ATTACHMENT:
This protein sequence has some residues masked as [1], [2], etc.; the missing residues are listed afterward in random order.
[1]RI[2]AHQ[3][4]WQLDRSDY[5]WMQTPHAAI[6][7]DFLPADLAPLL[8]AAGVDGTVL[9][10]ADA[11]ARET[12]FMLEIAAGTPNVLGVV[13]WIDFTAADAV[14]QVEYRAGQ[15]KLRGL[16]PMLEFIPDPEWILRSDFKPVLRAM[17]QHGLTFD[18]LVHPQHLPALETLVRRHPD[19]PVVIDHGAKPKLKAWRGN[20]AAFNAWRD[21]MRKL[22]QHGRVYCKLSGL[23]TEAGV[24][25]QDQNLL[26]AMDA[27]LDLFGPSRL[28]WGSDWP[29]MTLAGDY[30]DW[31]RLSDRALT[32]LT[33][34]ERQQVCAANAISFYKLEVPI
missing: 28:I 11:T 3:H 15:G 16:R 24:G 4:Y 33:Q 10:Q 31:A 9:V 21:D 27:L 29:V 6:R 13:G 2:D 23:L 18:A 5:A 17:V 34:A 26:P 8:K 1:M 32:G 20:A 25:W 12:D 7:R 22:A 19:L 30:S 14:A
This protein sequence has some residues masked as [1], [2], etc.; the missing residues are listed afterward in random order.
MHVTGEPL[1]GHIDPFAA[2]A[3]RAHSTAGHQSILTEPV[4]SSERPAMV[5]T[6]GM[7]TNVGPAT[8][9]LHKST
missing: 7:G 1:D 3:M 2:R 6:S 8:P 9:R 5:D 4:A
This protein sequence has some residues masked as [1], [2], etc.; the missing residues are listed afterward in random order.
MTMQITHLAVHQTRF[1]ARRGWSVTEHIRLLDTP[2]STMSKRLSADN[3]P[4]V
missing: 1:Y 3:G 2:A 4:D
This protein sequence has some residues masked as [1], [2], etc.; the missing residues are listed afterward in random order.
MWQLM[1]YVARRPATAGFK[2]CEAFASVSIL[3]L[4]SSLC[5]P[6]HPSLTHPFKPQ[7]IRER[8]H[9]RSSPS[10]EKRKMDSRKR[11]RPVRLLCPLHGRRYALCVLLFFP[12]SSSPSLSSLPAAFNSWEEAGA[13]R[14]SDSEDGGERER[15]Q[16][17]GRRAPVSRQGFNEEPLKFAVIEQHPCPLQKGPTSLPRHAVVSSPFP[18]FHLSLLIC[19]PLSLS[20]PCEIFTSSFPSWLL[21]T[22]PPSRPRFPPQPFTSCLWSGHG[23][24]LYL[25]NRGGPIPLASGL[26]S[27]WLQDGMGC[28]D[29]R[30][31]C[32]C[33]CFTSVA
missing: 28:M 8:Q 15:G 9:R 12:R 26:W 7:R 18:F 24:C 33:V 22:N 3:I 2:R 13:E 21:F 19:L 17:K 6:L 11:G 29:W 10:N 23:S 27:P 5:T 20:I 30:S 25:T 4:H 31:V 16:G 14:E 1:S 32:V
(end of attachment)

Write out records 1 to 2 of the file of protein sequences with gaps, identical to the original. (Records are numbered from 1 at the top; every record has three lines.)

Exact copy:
This protein sequence has some residues masked as [1], [2], etc.; the missing residues are listed afterward in random order.
[1]RI[2]AHQ[3][4]WQLDRSDY[5]WMQTPHAAI[6][7]DFLPADLAPLL[8]AAGVDGTVL[9][10]ADA[11]ARET[12]FMLEIAAGTPNVLGVV[13]WIDFTAADAV[14]QVEYRAGQ[15]KLRGL[16]PMLEFIPDPEWILRSDFKPVLRAM[17]QHGLTFD[18]LVHPQHLPALETLVRRHPD[19]PVVIDHGAKPKLKAWRGN[20]AAFNAWRD[21]MRKL[22]QHGRVYCKLSGL[23]TEAGV[24][25]QDQNLL[26]AMDA[27]LDLFGPSRL[28]WGSDWP[29]MTLAGDY[30]DW[31]RLSDRALT[32]LT[33][34]ERQQVCAANAISFYKLEVPI
missing: 28:I 11:T 3:H 15:G 16:R 24:G 4:Y 33:Q 10:Q 31:A 9:V 21:D 27:L 29:V 6:R 13:G 2:D 23:L 18:A 5:A 17:V 34:A 26:P 8:K 1:M 32:G 20:A 25:W 12:D 7:R 22:A 19:L 30:S 14:A
This protein sequence has some residues masked as [1], [2], etc.; the missing residues are listed afterward in random order.
MHVTGEPL[1]GHIDPFAA[2]A[3]RAHSTAGHQSILTEPV[4]SSERPAMV[5]T[6]GM[7]TNVGPAT[8][9]LHKST
missing: 7:G 1:D 3:M 2:R 6:S 8:P 9:R 5:D 4:A